EXPERT SESSIONS AND ADVICE FROM QUALIFIED AND EXPERIENCED GRASSROOTS RUGBY COACHES

Sweep for pace

Taking a pass at pace means that defenders need to quickly refocus from passer to receiver. This means the receiver has more chance of going through gaps and creating space. And of course they are more difficult to tackle. This session has receivers appearing from behind the ball carrier to add pace on to the ball.


Warm up time: 7-10
Session time: 10-15
Development time: 10-15
Game time: 10-15
Warm down time: 7-10


What to think about

  • Are your players drifting once they have received the pass?

    If the players are automatically sliding across, ask them to “attack” the pass with their hands and to step towards the pass as it comes to them. This should help give space for the players wider out.
  • Do the players always take the ball at full pace or are they catching it then accelerating?When the players line up at the start, have them stand one to two metres apart. This will create more depth with players running faster to catch up and therefore taking the ball at approaching full pace.

Set-up

  1. Move the ball to the outside player quickly while moving forward at pace.
  2. “Sweep out” to the side, using an arc running line.
  3. Straighten up as you catch the ball.
  4. Move on to the pass as quickly as you can.
  5. Pass in front of the receiver.

What you get your players to do

Split your squad into three or four groups of four to six players. Stand two groups at one corner of a box with another one or two groups diagonally opposite. The first group is lined up one behind the other with the lead player holding a ball.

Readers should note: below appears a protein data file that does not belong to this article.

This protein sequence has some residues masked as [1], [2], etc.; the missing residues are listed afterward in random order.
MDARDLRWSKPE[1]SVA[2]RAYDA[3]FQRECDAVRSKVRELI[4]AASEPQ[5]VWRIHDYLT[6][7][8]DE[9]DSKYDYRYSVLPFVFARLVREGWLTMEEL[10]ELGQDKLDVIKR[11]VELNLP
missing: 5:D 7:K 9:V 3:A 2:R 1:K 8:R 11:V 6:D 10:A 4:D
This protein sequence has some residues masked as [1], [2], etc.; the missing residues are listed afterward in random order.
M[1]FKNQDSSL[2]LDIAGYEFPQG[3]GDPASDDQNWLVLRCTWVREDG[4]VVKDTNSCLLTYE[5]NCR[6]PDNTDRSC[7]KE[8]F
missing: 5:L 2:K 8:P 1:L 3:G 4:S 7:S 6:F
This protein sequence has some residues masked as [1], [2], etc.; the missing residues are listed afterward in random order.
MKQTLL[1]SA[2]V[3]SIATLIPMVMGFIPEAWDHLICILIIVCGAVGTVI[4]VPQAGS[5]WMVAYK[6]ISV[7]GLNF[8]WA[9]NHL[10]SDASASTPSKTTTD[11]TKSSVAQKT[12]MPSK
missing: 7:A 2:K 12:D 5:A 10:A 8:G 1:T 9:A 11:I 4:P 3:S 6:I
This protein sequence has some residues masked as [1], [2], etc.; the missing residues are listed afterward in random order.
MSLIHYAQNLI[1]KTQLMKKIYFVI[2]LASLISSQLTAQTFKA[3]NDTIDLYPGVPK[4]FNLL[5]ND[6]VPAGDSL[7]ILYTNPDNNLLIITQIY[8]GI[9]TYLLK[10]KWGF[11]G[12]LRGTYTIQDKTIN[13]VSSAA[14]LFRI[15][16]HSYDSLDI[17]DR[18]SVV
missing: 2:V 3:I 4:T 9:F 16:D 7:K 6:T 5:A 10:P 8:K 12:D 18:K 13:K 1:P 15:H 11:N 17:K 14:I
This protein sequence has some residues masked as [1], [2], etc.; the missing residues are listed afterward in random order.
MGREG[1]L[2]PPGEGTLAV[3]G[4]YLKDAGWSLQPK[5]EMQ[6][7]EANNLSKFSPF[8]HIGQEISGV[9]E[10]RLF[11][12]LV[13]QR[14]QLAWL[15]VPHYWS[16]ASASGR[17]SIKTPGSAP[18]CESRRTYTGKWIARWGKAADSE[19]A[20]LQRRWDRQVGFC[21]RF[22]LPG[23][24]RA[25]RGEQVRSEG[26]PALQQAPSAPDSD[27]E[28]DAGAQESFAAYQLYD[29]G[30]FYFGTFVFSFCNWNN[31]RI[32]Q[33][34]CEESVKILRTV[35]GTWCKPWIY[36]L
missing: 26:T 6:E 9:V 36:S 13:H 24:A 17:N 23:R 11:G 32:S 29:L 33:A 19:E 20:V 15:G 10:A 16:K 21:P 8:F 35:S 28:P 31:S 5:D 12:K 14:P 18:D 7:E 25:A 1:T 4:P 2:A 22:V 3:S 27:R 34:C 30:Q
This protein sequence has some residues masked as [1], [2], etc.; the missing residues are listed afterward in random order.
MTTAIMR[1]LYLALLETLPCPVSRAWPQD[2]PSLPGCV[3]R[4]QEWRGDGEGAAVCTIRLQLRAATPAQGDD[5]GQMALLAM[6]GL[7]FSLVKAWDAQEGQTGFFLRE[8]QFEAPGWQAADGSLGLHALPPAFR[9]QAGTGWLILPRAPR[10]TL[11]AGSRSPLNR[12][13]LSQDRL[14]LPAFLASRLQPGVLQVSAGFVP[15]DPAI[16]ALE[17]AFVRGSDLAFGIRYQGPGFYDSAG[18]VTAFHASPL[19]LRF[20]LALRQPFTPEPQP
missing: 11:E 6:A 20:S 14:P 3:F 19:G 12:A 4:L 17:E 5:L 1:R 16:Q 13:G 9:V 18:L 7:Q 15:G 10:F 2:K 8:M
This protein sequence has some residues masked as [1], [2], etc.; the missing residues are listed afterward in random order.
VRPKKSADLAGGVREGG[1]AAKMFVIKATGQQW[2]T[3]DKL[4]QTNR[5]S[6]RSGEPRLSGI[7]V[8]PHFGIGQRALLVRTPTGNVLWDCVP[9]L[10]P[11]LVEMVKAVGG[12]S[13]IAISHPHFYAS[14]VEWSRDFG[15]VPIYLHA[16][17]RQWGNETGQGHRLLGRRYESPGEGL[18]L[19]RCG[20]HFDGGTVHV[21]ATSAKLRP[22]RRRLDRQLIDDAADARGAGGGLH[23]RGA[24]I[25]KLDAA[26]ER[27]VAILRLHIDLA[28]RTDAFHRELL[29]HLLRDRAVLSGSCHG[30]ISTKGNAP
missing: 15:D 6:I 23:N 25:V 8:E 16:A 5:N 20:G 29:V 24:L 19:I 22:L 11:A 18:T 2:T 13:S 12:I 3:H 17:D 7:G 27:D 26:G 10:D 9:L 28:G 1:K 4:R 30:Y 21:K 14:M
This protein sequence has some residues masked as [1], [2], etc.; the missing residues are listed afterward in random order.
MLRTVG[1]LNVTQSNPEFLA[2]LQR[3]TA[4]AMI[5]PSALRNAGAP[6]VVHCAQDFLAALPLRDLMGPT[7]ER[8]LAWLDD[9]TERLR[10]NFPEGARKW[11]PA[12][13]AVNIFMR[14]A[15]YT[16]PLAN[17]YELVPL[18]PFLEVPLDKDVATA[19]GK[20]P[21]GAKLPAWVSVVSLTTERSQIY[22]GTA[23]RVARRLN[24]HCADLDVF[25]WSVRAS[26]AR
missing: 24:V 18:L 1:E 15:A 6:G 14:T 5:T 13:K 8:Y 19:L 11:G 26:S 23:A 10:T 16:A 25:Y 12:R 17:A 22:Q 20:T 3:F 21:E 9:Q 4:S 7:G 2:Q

On your signal the lead player runs forwards as the rest of the group sweep out across the square, running in an arc. The ball is passed along the line to the outside player, who hands it over to the group diagonally opposite.

Players sweep out and run on to the pass.

Players sweep out and run on to the pass.


Development

  • Start the players on their knees, then on their stomachs.
  • Start the players standing further apart, so creating more depth and therefore more pace on to the ball.
  • Use a miss pass for the first pass, with the second player receiving an inside pass before the  all is moved wide.
  • Have two groups going at the same time so they cross over in the box. This is the start of developing decision making at speed.
By starting further apart, the players create depth and therefore more pace.

By starting further apart, the players create depth and therefore more pace.


Game situation

Split the players into teams of four to six a side. The attacking team always begins with a tap pass, with the player aligned one behind the other. The defence spreads out in a normal defensive shape. The attack can sweep out to the left or right or to both sides. Play normal rugby rules otherwise.

The attack decides which side to sweep out and so creates an overloads.

The attack decides which side to sweep out and so creates an overloads.


What to call out

  • “Go forward then pass”
  • “Pass in front. Make the receiver move on to the ball”
  • “Time your run so you catch at full pace”
  • “Reach for the ball”
  • “Create space outside – straighten up when you get the ball”
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